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Fremantle Stuff > bridges > railway bridges

Fremantle Railway Bridges

See also: railways, railway stations.

rail bridge

The current rail bridge crosses the river just to the west of the Stirling Bridge. In a storm in 2014 a large ship was driven from its mooring into the current bridge, resulting in its closure for a number of weeks. There was at least one earlier railway bridge (from 1881) further downstream. It collapsed in floods in 1926 but was repaired. My photo above from the top of the Signal Station on Cantonment Hill.

rail work

This inadequate photo, Feb 2016, gives some idea of the defences being constructed to the west of the railway bridge, leaving no doubt that this is not to be moved. The huge crane platform at the right of the photo should have been in the centre, to show the extent of the works being carried out.


In March 2016 the crane is being moved to a different position by two boats.

railway bridge

The bridge in the above photograph is not today's rail bridge, and is not in the same place as the present one. The current bridge comes to the shore further east (to the left). A second bridge was built upstream to allow the harbour to be expanded eastwards, following the Tydeman Report of 1949. This 1881 rail bridge collapsed in a flood in 1926, raising the question of the eastern extension of the harbour, but it was decided then to repair the old bridge for the time being.

Fremantle Railway Bridge looking from North Fremantle. The reclamation visible on the farther shore was spoil from the building of Dalgety's wool store in the early 1920's. Several homes on both the Beach Street and Queen Victoria Street frontages were demolished for the building of the wool store. George Shenton's barge the Gazelle, built 1864, was buried by the reclamation. For many years it lay abandoned and partly submerged in the river and was used by local children as a diving platform and place to fish from. From c1881-1896 the bridge had a single track. After 1896 the tracks were duplicated. A few years later a narrow four foot wide walkway (eastern side of bridge) was added for cyclists and pedestrians. The Port Brewery (in centre) was in Beach Street. Construction began on 15th November 1892, central portion collapsed 4th March 1893. Demolished c1963 to permit relocation of road and rail facilities. Obelisk on Monument Hill erected 1867, demolished 1924. Replaced by Fallen Soldiers and Sailors Memorial 1928. 1976 - the railway embankment occupies the middle scene. From Fremantle History Centre: text, and Izzy Orloff photo #468.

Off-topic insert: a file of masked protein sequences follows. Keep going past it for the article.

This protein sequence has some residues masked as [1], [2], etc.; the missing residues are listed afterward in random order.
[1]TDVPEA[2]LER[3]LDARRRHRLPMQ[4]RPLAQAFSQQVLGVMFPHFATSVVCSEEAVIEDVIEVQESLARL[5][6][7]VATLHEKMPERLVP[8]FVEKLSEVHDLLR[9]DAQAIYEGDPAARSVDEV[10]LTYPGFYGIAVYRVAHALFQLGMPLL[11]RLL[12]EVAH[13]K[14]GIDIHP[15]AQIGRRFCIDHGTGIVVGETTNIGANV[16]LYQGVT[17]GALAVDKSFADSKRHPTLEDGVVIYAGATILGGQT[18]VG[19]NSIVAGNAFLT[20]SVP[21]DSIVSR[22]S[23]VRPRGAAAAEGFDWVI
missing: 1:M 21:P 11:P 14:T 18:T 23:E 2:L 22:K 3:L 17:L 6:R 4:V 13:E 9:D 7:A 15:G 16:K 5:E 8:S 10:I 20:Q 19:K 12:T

Aerial photo showing the current rail bridge, in the middle, immediately before the older one, right, being removed.


The bridge collapse of 23 July 1925. That looks like the 1866 road bridge in the distance.


Photo taken 17 March 1968 showing the remains of the earlier railway bridge - since removed, of course - with the current rail bridge in the background, and a train conveniently crossing it. The train is pre-electric - what we used to call 'a diesel'. I'm guessing that the works going on between are extending the harbour eastwards.

References and Links

Hitchcock, J.K. 1929, The History of Fremantle, The Front Gate of Australia, 1829-1929, Fremantle City Council.

Wikipedia article on Queen Victoria Street.

Engineering Heritage Panel, Swan & Canning Rivers Bridges: Australian Engineering Week Tour 2009.

Garry Gillard | New: 17 March, 2018 | Now: 31 January, 2019